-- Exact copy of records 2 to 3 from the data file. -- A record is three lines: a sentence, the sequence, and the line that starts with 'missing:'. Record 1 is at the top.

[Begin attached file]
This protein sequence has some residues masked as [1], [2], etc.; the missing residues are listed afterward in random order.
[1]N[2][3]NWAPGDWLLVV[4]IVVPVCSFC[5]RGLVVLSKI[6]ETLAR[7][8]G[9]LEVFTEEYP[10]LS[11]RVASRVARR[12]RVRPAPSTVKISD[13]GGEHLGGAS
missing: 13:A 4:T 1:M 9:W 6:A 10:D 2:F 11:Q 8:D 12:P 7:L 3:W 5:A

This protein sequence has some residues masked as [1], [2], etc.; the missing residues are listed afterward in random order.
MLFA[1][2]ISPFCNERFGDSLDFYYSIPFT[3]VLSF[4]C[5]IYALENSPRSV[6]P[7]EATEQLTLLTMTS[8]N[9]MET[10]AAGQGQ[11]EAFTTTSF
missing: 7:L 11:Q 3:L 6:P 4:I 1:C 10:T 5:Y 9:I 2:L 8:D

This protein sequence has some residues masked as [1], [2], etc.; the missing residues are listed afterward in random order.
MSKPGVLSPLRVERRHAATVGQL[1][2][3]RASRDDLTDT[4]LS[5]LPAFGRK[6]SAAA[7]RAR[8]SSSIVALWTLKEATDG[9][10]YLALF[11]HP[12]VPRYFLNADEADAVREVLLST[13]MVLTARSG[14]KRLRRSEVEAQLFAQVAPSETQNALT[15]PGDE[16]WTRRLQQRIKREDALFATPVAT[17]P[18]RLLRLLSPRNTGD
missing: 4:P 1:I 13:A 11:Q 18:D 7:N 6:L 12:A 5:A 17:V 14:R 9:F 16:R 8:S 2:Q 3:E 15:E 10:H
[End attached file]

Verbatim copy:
This protein sequence has some residues masked as [1], [2], etc.; the missing residues are listed afterward in random order.
MLFA[1][2]ISPFCNERFGDSLDFYYSIPFT[3]VLSF[4]C[5]IYALENSPRSV[6]P[7]EATEQLTLLTMTS[8]N[9]MET[10]AAGQGQ[11]EAFTTTSF
missing: 7:L 11:Q 3:L 6:P 4:I 1:C 10:T 5:Y 9:I 2:L 8:D

This protein sequence has some residues masked as [1], [2], etc.; the missing residues are listed afterward in random order.
MSKPGVLSPLRVERRHAATVGQL[1][2][3]RASRDDLTDT[4]LS[5]LPAFGRK[6]SAAA[7]RAR[8]SSSIVALWTLKEATDG[9][10]YLALF[11]HP[12]VPRYFLNADEADAVREVLLST[13]MVLTARSG[14]KRLRRSEVEAQLFAQVAPSETQNALT[15]PGDE[16]WTRRLQQRIKREDALFATPVAT[17]P[18]RLLRLLSPRNTGD
missing: 4:P 1:I 13:A 11:Q 18:D 7:N 6:L 12:A 5:A 17:V 14:R 9:F 16:R 8:S 2:Q 3:E 15:E 10:H